Fulbright predepature orientation prepared me for a lot of things about Nigeria. Being called “chubby” or “fat” on the regular wasn’t one of them.
Not even a day after my birthday event, one of the cleaners walked into my room to straighten up. The manager of the hostel came into my room shortly after to interpret yet another communication misunderstanding that she and I had.
However, this time she added what seemed to be a very glaring insult directly at me.
“Kala, you were so fat when you came here, and now you don’t look nearly as chubby. What happened?”.
Absolutely shocked, I managed to stammer out the fact that I was the heaviest weight I’ve ever been before I moved to Nigeria, and am now just sizing back down to my normal weight. The hostel manager shrugged, not understanding a thing I said, and left with the cleaner.
Offended, I immediately called my friend Babatunde, one of my straight gangster friends who saved me from a scammer in my early Nigeria days. I had him call her to see if I missed anything in translation.
Turns out what I missed was the cultural context.
Babatunde defended the hostel manager, by saying that I was indeed fat when I first came here, but now I look “worse”…
Photo of me leaving my hometown in the US to conduct research in Nigeria in August 2018.
I calmly asked him to explain what he meant by that, where he told me that being lean is seen as a sign of stress and poor health here. Unless you’re naturally a smaller person, being skinny is not an idea beauty standard.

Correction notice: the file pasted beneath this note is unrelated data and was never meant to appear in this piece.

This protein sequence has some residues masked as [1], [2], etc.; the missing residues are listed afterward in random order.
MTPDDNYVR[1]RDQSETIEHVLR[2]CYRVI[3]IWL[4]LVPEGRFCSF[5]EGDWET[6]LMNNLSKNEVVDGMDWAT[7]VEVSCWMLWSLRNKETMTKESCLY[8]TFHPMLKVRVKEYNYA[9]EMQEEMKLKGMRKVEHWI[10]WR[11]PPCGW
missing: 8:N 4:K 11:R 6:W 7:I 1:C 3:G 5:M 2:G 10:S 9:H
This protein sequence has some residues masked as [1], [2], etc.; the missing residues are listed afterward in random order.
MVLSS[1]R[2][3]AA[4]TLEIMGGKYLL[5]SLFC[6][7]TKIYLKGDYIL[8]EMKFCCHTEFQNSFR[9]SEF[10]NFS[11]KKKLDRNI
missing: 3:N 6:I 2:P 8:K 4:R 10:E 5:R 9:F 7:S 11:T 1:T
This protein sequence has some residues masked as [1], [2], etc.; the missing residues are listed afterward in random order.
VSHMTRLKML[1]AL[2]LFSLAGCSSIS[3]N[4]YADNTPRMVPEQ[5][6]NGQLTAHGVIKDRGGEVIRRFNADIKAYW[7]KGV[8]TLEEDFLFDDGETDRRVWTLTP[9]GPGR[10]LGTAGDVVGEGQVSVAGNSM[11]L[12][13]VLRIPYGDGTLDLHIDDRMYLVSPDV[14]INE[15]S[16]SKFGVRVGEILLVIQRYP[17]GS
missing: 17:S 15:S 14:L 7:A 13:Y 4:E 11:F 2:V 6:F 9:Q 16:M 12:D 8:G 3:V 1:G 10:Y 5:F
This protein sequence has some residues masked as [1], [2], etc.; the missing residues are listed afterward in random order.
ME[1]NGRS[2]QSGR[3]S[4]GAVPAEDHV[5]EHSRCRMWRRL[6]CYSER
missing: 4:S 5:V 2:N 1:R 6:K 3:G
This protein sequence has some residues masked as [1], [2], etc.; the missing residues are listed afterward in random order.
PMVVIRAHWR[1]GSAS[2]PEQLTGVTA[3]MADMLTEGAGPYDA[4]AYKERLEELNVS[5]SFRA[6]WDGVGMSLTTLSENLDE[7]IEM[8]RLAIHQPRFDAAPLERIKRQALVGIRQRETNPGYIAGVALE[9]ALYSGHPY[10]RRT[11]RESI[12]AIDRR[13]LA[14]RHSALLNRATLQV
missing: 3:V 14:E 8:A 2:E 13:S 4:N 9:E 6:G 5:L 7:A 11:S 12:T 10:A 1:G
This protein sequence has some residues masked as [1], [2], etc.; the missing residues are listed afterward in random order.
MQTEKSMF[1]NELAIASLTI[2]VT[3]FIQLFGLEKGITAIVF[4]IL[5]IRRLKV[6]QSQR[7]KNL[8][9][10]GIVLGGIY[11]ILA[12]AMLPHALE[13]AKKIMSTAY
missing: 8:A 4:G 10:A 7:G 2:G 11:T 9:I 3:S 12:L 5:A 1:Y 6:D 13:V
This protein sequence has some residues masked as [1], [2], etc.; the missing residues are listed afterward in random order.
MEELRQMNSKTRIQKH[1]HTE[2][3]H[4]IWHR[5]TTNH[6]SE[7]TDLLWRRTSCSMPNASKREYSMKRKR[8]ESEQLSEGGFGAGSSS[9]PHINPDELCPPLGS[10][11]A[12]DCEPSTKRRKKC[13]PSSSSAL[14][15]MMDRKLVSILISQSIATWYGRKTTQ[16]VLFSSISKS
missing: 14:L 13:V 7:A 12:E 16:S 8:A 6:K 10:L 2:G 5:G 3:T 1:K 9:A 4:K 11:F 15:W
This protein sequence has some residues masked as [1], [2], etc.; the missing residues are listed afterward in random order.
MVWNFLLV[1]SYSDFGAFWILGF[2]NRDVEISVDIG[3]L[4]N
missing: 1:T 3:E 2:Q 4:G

Photo of me as of November 2018.
Now, it’s important to note that I in no way see myself as chubby or fat, neither in August or today. I really love my body type and am proud of the skin I’m in. However, just like any other girl, the last thing I want to be called while minding my own business, is “fat”.
Since being here, I’ve been called more subtle terms like “strong boned” “heavy” and then not-so-subtle terms like “huge” and “big”. It’s been a really irritating adjustment for me to get used to being called what is considered to be a huge insult in my home culture, and it’s difficult to take it as a compliment or a neutral observation here in my host setting.
However, in the meantime, I’ll continue to run on occasion, as it’s something I like to do with my good friend here. Additionally, and much more often, I’ll also continue to stuff my face with amala and ewedu, and jollof rice, plantains and fish.
In either circumstance, I’ll brush off the haters (er, or admires?) and continue to live out my chubby, fat, happy existence here in good-ole Naija.
Have you ever experienced a cultural misunderstanding while abroad? What was it like for you?